And what did JP Morgan Chase pay for Bear? It was supposed to pay $2 a share originally, but the offer was raised to $10 (shareholders were aghast at the $2 offer, and threats of lawsuits were legion) a share a few days later. Though way, way down from the $170 the shares traded at a year ago (and over $200 a share in 2006; they had fallen to about $3.70 a share when the agreement was announced), it is clear that JP Morgan Chase is getting something out of this: JP Morgan Chase has coveted Bear's prime brokerage division for a long time, and its New York headquarters alone is valued at over a billion dollars. In addition, as mentioned before, Bear was one of JP Morgan Chase's big customers in its clearing business, and the latter certainly had an interest in making sure Bear's obligations are ultimately honored, so that other contracts cleared through it (generating fee income along the way) continue to be recycled without delay or hindrance. However, JP Morgan Chase also agreed to take on the first $1 billion dollars worth of obligations from the Fed (should it come to that) when it made its $10 offer, a job the Fed was only to happy to relinquish, even though the raised bid made the deal look a tad more like something akin to a bailout for shareholders.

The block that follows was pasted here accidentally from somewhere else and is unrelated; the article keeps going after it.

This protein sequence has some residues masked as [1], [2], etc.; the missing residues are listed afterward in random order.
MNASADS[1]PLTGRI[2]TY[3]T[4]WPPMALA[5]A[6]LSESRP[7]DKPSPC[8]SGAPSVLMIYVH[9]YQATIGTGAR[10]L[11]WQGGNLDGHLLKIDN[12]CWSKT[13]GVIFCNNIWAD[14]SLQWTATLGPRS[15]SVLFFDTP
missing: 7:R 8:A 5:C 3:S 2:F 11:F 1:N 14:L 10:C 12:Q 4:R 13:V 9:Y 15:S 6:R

So: let's put all this in larger perspective. Prior Fed actions (in which the Fed tried to restore confidence in the markets by separating risky from quality assets, by guaranteeing the best assets once they had been presumably stripped of the dross) had attempted to get banks to lend again. Because banks with subprime exposure—or simply reacting to asset loses triggered by the more general market downturns that have taken place since the subprime crisis began—needed to ramp up their capital bases quickly (both to cover losses on their own balance sheets from dud investments, and to re-accumulate reserves on loans they had taken off balance sheet, but have been forced to take back on, due to so-called "covenant lite" agreements they signed with hedge funds and the like when times were good, as well as to prepare for the loss of loan-based and other income expected during a period of serious economic downturn), they did not begin lending in spite of the Fed's historic spree of huge interest rate cuts. This was particularly the case where real estate lending was concerned, of course (commercial and industrial loans have held up, more or less, providing some measure of comfort for those banking on recovery), but also characterized lending for things like mergers and acquisitions, which require syndicated (involving a number of banks) loans big enough to lubricate such mega-deals, not to mention the late lamented "commercial paper" market (which was largely made up of asset-backed securities like, you guessed it, subprime mortgages), not to mention for more mundane—from a financial, but not necessarily economic point of view—purposes like student loans and credit cards.